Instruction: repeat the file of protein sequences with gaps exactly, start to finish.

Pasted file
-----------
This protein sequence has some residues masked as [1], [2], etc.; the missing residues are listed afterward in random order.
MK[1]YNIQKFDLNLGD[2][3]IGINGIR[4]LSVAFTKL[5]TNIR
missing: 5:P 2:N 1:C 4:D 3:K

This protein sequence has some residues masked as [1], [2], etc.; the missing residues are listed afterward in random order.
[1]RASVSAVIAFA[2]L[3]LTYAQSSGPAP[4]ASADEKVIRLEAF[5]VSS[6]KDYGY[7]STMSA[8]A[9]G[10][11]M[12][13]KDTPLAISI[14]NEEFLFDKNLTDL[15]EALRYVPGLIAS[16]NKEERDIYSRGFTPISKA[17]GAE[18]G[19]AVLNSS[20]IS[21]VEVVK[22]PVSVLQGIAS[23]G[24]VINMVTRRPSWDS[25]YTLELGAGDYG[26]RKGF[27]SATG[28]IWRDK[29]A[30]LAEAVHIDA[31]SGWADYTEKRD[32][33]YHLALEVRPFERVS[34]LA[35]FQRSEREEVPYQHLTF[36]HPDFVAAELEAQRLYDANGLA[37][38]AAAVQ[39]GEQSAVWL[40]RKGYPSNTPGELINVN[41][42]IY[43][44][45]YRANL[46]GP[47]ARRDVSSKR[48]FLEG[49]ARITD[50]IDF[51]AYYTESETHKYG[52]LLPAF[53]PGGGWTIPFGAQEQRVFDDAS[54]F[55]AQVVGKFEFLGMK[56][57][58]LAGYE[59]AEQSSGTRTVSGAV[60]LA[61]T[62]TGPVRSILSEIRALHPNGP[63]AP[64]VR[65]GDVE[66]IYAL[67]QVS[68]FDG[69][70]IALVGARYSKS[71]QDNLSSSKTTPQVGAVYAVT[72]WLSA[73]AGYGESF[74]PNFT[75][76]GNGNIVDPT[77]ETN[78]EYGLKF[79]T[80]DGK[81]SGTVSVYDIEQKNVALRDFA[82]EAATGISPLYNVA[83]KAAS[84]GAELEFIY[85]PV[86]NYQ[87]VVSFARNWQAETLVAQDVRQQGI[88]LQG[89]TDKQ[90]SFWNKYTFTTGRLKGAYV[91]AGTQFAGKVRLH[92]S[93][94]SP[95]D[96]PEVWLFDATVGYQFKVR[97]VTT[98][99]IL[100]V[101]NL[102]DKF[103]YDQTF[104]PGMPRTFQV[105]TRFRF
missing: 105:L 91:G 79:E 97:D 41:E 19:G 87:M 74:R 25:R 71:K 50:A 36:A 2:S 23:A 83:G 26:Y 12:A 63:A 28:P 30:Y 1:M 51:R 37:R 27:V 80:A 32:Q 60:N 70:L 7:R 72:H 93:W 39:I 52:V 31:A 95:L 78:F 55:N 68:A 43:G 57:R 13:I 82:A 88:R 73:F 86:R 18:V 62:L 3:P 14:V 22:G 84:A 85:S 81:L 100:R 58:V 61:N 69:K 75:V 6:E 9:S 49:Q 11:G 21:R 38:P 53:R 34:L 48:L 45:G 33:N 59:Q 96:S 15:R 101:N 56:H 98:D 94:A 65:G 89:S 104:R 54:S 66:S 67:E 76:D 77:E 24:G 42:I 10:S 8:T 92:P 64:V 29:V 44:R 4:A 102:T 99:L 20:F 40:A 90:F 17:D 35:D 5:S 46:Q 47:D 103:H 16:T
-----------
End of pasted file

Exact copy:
This protein sequence has some residues masked as [1], [2], etc.; the missing residues are listed afterward in random order.
MK[1]YNIQKFDLNLGD[2][3]IGINGIR[4]LSVAFTKL[5]TNIR
missing: 5:P 2:N 1:C 4:D 3:K

This protein sequence has some residues masked as [1], [2], etc.; the missing residues are listed afterward in random order.
[1]RASVSAVIAFA[2]L[3]LTYAQSSGPAP[4]ASADEKVIRLEAF[5]VSS[6]KDYGY[7]STMSA[8]A[9]G[10][11]M[12][13]KDTPLAISI[14]NEEFLFDKNLTDL[15]EALRYVPGLIAS[16]NKEERDIYSRGFTPISKA[17]GAE[18]G[19]AVLNSS[20]IS[21]VEVVK[22]PVSVLQGIAS[23]G[24]VINMVTRRPSWDS[25]YTLELGAGDYG[26]RKGF[27]SATG[28]IWRDK[29]A[30]LAEAVHIDA[31]SGWADYTEKRD[32][33]YHLALEVRPFERVS[34]LA[35]FQRSEREEVPYQHLTF[36]HPDFVAAELEAQRLYDANGLA[37][38]AAAVQ[39]GEQSAVWL[40]RKGYPSNTPGELINVN[41][42]IY[43][44][45]YRANL[46]GP[47]ARRDVSSKR[48]FLEG[49]ARITD[50]IDF[51]AYYTESETHKYG[52]LLPAF[53]PGGGWTIPFGAQEQRVFDDAS[54]F[55]AQVVGKFEFLGMK[56][57][58]LAGYE[59]AEQSSGTRTVSGAV[60]LA[61]T[62]TGPVRSILSEIRALHPNGP[63]AP[64]VR[65]GDVE[66]IYAL[67]QVS[68]FDG[69][70]IALVGARYSKS[71]QDNLSSSKTTPQVGAVYAVT[72]WLSA[73]AGYGESF[74]PNFT[75][76]GNGNIVDPT[77]ETN[78]EYGLKF[79]T[80]DGK[81]SGTVSVYDIEQKNVALRDFA[82]EAATGISPLYNVA[83]KAAS[84]GAELEFIY[85]PV[86]NYQ[87]VVSFARNWQAETLVAQDVRQQGI[88]LQG[89]TDKQ[90]SFWNKYTFTTGRLKGAYV[91]AGTQFAGKVRLH[92]S[93][94]SP[95]D[96]PEVWLFDATVGYQFKVR[97]VTT[98][99]IL[100]V[101]NL[102]DKF[103]YDQTF[104]PGMPRTFQV[105]TRFRF
missing: 105:L 91:G 79:E 97:D 41:E 19:G 87:M 74:R 25:R 71:K 50:A 36:A 2:S 23:A 83:G 26:Y 12:A 63:A 28:P 30:Y 1:M 51:R 37:R 27:V 80:A 32:Q 60:N 70:L 7:R 72:H 93:W 39:I 52:V 31:A 95:L 78:F 55:N 68:A 43:G 57:R 13:I 82:A 88:R 73:F 86:R 18:V 62:L 3:P 14:V 22:G 84:A 85:S 81:L 100:R 58:V 61:N 69:K 75:V 6:E 9:S 49:Q 11:G 21:R 38:P 53:R 34:L 48:L 45:G 33:N 59:Q 96:S 15:R 101:N 56:H 98:D 94:A 65:G 89:S 104:R 54:S 66:S 67:E 76:D 77:E 24:G 42:I 10:S 8:T 92:P 64:V 29:V 44:R 4:A 102:T 99:L 20:F 40:A 90:F 17:D 35:D 5:S 46:Q 47:D 103:H 16:T